ResearchChannel expands delivery for its extensive online video library
ResearchChannel, the consortium of world-class universities and research institutions that provides audiences with the latest research developments and scientific thinking on a broad range of vital, contemporary subjects, announced today that it has entered into a relationship with Google Video, the first video marketplace where users can watch, share, buy or rent a wide range of video content.

Breast cancer treatment procedure gives women more options
A new minimally invasive approach to partial breast irradiation provides another treatment option for women with breast cancer.

Program to freeze women's ovaries to preserve fertility after cancer
Northwestern University is launching an experimental program for young women who may be at risk to lose their ovarian function and fertility following treatment for cancer.

Chemotherapy can be more toxic to brain cells than to cancer cells and may cause brain damage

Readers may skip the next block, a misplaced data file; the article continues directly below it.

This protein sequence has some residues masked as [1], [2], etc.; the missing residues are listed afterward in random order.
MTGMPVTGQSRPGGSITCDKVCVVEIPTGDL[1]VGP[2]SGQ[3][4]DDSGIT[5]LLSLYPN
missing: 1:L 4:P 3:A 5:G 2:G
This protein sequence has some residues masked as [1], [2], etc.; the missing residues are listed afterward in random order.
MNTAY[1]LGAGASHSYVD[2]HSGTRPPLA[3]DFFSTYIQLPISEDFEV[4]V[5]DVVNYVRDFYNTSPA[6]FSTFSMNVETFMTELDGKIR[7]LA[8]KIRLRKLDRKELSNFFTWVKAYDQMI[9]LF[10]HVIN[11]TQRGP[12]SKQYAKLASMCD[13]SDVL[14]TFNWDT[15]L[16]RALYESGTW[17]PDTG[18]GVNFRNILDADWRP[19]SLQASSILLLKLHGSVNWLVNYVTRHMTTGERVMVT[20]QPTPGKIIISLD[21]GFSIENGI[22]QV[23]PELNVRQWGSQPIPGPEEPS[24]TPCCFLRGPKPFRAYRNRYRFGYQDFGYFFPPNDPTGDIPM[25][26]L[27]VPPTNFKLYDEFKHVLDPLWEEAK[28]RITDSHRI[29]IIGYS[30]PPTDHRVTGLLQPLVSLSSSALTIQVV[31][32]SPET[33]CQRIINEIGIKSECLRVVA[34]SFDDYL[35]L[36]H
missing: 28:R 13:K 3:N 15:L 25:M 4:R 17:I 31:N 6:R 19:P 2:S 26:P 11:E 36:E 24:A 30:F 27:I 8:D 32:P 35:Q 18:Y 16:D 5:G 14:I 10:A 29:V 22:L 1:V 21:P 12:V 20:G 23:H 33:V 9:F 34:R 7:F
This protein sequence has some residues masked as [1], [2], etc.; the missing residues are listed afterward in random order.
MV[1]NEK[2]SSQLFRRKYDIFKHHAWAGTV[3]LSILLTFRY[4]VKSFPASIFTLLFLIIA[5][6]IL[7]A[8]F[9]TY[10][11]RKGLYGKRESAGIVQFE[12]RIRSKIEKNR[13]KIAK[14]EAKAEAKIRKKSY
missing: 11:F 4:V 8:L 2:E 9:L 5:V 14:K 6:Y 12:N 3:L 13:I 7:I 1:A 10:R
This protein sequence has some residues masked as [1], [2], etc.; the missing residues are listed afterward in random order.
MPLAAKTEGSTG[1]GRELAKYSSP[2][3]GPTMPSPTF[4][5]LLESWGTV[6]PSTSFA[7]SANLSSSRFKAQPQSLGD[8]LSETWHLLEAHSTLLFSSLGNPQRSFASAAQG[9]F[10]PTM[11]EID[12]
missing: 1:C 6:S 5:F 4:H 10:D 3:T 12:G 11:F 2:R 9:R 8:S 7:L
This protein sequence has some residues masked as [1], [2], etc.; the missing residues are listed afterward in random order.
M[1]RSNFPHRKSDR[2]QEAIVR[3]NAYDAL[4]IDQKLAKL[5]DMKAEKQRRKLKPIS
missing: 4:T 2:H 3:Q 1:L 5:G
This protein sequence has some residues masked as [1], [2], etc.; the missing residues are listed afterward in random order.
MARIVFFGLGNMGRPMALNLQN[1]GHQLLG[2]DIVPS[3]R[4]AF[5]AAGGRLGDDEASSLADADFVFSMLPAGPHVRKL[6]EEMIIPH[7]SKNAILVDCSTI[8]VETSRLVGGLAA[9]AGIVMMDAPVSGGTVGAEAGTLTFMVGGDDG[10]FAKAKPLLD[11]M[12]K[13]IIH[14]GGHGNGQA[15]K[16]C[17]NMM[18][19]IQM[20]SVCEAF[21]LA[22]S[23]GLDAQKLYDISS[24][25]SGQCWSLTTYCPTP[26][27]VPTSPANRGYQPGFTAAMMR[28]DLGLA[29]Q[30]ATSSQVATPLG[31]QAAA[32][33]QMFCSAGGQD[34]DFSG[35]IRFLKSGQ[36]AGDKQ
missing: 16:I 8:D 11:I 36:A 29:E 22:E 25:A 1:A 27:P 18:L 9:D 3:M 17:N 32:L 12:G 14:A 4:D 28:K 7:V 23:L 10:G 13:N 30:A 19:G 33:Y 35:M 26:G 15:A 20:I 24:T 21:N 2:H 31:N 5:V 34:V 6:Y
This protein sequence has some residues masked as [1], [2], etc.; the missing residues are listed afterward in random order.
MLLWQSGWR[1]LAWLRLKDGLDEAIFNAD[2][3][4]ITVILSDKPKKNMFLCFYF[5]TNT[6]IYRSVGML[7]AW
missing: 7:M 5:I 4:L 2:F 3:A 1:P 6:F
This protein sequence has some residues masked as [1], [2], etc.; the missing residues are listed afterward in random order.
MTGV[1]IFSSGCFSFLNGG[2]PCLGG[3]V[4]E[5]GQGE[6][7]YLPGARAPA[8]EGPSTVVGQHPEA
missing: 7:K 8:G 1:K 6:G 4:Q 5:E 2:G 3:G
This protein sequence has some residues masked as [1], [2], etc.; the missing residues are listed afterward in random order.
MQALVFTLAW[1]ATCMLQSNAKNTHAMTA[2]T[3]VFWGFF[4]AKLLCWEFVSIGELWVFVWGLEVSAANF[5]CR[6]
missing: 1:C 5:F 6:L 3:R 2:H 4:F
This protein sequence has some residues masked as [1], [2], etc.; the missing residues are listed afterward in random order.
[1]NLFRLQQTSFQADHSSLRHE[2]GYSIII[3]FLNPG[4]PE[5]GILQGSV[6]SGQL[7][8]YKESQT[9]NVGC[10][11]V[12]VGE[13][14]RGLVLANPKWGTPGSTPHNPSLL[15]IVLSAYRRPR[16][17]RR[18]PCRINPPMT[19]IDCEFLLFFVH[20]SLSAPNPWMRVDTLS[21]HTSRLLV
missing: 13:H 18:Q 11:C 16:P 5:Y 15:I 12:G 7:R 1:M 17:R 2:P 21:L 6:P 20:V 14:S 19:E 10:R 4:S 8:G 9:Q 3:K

Drugs used to treat cancer may damage normal, healthy brain cells more than the cancer cells they are meant to target.

Survival of many developing country universities at risk, UNU expert warns
The survival of many developing country universities, especially in Africa, is at risk if they are not quickly strengthened and geared to help address regional development problems through research, warns the head of advanced studies at the United Nations University.

Protective garment
To make breathable rubber, Douglas Gin of the University of Colorado, Brian Elliott at TDA Research Inc.

New therapeutic hope for degenerative disc disease
For some domestic mammals, including sheep, goats and dogs, the occurrence of degenerative disc disease is extremely rare.

Many IRB members have financial relationships with companies
More than one-third of the members of Institutional Review Boards at academic medical centers have financial relationships with commercial firms.

Parental genes do what's best for baby
A molecular

Cell death following blood 'reflow' injury tracked to natural toxin
Researchers at Johns Hopkins have discovered what they believe is the

Protein shown to rally biological clock
A biologist at Washington University in St. Louis and his collaborators have identified the factor in mammalian brain cells that keeps cells in synchrony so that functions like the wake-sleep cycle, hormone secretion and loco motor behaviors are coordinated daily over a 24-hour period.